Quite frankly I do not wish to live in a world where evil goes unopposed. And that means sometimes those who do violence in the world must be opposed with force. We live in a world where ethical choices more often than not are dirty shades of grey, and our choice is not between absolute right and absolute wrong but between dark grey and a lighter shade of grey. That is to say, whatever your ethical choice it is likely hurtful to someone. But in this case, using sarin gas on a civilian population will always be an evil act! It is not a dirty shade of grey! And it is right that President Bashar Assad and Syria should be held accountable by the world community, war-weary or not.
I am not a "hawk," although I am a retired soldier (Korean War era, and reactivated from reserve status for the first Gulf War). I would prefer that we not initiate military action against Syria, but doing nothing is not an option.
Elie Wiesel in a Commencement Address at Washington University in 2011 said: "My commandment is: you shall not stand idly by. When you see an injustice, do not stand idly by. You must intervene, you must interfere." (csmonitor.com)
I have wondered why the Obama administration has not at least sought the prosecution of Assad as a war criminal before the International Court of Justice at the Hague. Is it not true that doing nothing in itself is criminal, while standing idly by makes us all complicit in Assad's crime?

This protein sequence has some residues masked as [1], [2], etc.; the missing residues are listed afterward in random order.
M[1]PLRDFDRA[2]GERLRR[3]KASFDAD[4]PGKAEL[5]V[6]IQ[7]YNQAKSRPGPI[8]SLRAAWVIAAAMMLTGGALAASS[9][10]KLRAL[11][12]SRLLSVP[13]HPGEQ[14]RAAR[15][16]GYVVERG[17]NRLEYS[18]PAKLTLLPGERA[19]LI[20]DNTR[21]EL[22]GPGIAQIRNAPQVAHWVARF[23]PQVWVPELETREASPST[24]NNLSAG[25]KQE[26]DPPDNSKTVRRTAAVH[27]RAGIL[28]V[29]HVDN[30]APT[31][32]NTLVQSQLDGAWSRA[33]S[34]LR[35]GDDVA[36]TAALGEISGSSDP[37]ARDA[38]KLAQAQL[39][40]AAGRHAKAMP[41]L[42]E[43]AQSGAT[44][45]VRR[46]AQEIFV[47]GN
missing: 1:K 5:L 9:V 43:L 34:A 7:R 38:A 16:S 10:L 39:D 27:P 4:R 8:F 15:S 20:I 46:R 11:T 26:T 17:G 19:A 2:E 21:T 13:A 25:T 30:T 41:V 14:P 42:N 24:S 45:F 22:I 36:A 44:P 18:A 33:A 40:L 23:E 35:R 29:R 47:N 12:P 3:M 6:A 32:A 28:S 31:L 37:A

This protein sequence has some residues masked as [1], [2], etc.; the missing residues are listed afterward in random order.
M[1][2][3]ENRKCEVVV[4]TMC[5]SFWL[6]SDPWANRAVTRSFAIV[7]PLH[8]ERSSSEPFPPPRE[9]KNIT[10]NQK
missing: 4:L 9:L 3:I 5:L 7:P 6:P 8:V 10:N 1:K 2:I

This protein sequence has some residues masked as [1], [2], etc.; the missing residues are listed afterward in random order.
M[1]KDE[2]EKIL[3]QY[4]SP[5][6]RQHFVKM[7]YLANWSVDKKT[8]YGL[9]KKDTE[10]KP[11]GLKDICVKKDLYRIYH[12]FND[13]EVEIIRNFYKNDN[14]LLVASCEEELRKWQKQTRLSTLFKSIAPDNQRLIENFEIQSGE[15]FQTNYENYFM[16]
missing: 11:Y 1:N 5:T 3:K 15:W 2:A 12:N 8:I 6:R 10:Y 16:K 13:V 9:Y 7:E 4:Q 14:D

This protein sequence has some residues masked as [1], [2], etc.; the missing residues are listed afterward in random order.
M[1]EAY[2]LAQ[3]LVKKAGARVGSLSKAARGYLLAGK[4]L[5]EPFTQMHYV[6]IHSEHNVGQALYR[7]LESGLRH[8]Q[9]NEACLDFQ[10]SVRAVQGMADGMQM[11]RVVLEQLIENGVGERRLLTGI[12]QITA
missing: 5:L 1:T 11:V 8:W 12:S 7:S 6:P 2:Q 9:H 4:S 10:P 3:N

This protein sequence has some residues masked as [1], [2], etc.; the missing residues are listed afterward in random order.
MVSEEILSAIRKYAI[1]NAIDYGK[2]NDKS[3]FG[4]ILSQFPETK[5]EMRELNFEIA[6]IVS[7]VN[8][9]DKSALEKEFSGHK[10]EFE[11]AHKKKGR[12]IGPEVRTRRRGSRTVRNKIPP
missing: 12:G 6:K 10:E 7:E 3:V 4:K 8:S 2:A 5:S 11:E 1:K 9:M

Charles W. Hedrick
Missouri State University
Charlie, this deserves a wider audience. I hope you will consider submitting this somewhere for publication. Your are correct; sometimes the best choice is not an option and we must choose the "least worst." The world is indeed many shades of gray.
I like this very much - especially the fact that our need to take action rests not on "America's special place in the world," but on the expectation that all of us have an obligation to interfere (at some level, in some way, to the best of our ability) when injustice occurs.
Many shades of grey indeed, e.g. is the fact that millions of Americans are suffering and dying from malnutrition, lack of medical care, mental illness, lack of income, discrimination, etc. any less evil than the few hundred Syrian casualties of poison gas? Do Americans have any less responsibility to our own than we do the Syrians? Is the risk of Assad leaving Syrian government and being replaced by an even more violent government or even continued civil war to be considered? Americans have certainly witnessed to some very bad outcomes of our efforts to replace dictators in Africa and the middle east.
Should the President go against the vast majority of Americans and order a military strike against Syria? I hardly know the answers to my own questions, but felt the need to add to the complexity of moral decision making. Our world is a hell of a place-thus so many afraid of possibly suffering an even worse one following our deaths.